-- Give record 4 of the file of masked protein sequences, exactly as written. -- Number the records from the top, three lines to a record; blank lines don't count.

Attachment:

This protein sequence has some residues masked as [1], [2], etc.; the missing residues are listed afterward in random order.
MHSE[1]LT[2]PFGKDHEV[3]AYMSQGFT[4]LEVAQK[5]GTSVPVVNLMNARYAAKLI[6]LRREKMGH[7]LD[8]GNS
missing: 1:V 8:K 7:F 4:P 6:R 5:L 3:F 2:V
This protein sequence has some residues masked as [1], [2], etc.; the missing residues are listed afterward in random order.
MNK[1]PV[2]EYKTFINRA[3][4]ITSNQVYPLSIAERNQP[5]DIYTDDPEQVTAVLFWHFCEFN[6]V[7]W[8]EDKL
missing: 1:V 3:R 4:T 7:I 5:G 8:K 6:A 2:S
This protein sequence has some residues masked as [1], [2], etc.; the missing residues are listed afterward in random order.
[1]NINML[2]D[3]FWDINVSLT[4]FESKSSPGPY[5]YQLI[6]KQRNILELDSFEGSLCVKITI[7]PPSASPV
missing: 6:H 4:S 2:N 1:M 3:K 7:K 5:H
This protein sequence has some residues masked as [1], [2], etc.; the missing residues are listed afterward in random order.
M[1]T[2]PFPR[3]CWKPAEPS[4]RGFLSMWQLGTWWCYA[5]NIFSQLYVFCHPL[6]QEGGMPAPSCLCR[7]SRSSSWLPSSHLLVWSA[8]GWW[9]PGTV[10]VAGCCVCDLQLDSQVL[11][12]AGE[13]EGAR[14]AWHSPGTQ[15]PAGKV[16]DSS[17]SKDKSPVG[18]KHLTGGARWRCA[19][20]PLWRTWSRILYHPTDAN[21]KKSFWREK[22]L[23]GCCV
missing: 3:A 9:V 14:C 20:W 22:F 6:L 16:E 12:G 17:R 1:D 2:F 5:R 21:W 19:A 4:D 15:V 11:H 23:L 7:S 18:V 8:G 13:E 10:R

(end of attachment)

This protein sequence has some residues masked as [1], [2], etc.; the missing residues are listed afterward in random order.
M[1]T[2]PFPR[3]CWKPAEPS[4]RGFLSMWQLGTWWCYA[5]NIFSQLYVFCHPL[6]QEGGMPAPSCLCR[7]SRSSSWLPSSHLLVWSA[8]GWW[9]PGTV[10]VAGCCVCDLQLDSQVL[11][12]AGE[13]EGAR[14]AWHSPGTQ[15]PAGKV[16]DSS[17]SKDKSPVG[18]KHLTGGARWRCA[19][20]PLWRTWSRILYHPTDAN[21]KKSFWREK[22]L[23]GCCV
missing: 3:A 9:V 14:C 20:W 22:F 6:L 16:E 12:G 17:R 1:D 2:F 5:R 21:W 19:A 4:D 15:V 11:H 23:L 7:S 18:V 8:G 13:E 10:R